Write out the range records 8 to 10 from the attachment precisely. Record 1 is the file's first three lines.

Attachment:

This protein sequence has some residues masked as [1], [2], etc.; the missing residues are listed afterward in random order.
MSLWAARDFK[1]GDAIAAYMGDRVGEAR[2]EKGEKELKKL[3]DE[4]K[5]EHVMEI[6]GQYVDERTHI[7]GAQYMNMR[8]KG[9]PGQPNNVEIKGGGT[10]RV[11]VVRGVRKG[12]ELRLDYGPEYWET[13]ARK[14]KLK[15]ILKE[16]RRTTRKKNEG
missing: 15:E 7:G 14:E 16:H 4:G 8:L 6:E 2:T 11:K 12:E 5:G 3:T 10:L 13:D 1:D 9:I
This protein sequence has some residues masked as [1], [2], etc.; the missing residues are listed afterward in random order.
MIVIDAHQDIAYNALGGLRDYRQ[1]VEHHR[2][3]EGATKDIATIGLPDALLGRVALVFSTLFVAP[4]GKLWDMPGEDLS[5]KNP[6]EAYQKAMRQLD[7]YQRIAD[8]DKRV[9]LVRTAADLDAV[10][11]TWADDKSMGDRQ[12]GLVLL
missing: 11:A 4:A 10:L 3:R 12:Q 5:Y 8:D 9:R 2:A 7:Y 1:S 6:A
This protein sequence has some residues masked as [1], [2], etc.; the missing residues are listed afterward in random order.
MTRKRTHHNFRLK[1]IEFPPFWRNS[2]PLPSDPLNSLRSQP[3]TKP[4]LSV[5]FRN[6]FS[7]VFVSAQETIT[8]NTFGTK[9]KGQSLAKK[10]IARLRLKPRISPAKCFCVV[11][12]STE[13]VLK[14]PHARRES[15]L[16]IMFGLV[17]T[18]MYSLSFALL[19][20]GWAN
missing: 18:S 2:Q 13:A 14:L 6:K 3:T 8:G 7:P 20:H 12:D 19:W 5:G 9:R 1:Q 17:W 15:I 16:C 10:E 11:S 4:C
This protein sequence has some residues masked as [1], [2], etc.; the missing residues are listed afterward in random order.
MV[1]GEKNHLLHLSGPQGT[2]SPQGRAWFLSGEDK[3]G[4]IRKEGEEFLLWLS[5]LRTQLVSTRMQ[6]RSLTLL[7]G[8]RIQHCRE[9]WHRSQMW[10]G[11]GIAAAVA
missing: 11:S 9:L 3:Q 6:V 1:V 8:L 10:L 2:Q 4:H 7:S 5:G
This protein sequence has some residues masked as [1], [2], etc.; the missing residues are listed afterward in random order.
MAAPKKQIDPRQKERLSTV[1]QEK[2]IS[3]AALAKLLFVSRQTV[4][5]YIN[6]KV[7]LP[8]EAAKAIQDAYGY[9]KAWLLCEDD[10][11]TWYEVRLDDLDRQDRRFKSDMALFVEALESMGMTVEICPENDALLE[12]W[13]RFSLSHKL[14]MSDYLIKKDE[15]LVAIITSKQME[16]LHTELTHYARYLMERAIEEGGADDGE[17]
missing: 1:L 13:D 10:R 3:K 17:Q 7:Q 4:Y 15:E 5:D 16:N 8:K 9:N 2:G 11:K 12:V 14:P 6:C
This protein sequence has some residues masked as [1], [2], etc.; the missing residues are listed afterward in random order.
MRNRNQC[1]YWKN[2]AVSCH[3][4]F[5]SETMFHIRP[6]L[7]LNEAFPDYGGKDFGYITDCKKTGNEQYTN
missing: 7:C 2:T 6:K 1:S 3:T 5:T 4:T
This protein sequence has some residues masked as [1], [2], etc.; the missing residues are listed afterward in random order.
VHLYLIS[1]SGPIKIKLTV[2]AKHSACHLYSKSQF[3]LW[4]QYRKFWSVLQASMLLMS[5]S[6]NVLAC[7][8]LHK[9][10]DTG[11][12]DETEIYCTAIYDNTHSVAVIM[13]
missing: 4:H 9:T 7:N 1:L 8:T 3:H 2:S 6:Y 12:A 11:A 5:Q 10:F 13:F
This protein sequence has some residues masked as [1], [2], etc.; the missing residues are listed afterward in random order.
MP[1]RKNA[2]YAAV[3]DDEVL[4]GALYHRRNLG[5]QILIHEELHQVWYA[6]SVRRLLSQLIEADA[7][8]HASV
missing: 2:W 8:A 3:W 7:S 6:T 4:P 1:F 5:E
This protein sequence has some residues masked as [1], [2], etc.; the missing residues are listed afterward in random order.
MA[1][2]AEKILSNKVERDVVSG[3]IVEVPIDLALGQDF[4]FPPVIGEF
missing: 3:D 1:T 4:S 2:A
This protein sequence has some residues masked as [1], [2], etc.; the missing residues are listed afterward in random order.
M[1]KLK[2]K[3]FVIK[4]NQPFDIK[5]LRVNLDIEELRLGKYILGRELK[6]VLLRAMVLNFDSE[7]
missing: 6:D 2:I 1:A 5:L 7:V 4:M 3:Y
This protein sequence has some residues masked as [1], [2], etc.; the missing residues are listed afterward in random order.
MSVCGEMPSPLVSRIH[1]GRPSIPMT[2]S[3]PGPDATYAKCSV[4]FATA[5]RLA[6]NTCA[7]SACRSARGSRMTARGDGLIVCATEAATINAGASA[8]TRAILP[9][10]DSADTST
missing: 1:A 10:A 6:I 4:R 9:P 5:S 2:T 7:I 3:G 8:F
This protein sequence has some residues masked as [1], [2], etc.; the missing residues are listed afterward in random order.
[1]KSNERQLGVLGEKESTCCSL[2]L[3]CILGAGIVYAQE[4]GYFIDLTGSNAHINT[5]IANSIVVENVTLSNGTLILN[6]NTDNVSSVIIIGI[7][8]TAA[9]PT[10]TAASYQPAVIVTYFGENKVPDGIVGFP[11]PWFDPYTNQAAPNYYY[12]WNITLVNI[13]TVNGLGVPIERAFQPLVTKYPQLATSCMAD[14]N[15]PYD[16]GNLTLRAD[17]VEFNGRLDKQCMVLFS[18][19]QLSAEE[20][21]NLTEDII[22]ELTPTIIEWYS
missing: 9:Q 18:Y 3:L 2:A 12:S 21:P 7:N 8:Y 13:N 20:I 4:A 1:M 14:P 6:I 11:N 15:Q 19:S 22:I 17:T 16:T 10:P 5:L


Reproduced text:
This protein sequence has some residues masked as [1], [2], etc.; the missing residues are listed afterward in random order.
MP[1]RKNA[2]YAAV[3]DDEVL[4]GALYHRRNLG[5]QILIHEELHQVWYA[6]SVRRLLSQLIEADA[7][8]HASV
missing: 2:W 8:A 3:W 7:S 6:T 4:P 1:F 5:E
This protein sequence has some residues masked as [1], [2], etc.; the missing residues are listed afterward in random order.
MA[1][2]AEKILSNKVERDVVSG[3]IVEVPIDLALGQDF[4]FPPVIGEF
missing: 3:D 1:T 4:S 2:A
This protein sequence has some residues masked as [1], [2], etc.; the missing residues are listed afterward in random order.
M[1]KLK[2]K[3]FVIK[4]NQPFDIK[5]LRVNLDIEELRLGKYILGRELK[6]VLLRAMVLNFDSE[7]
missing: 6:D 2:I 1:A 5:L 7:V 4:M 3:Y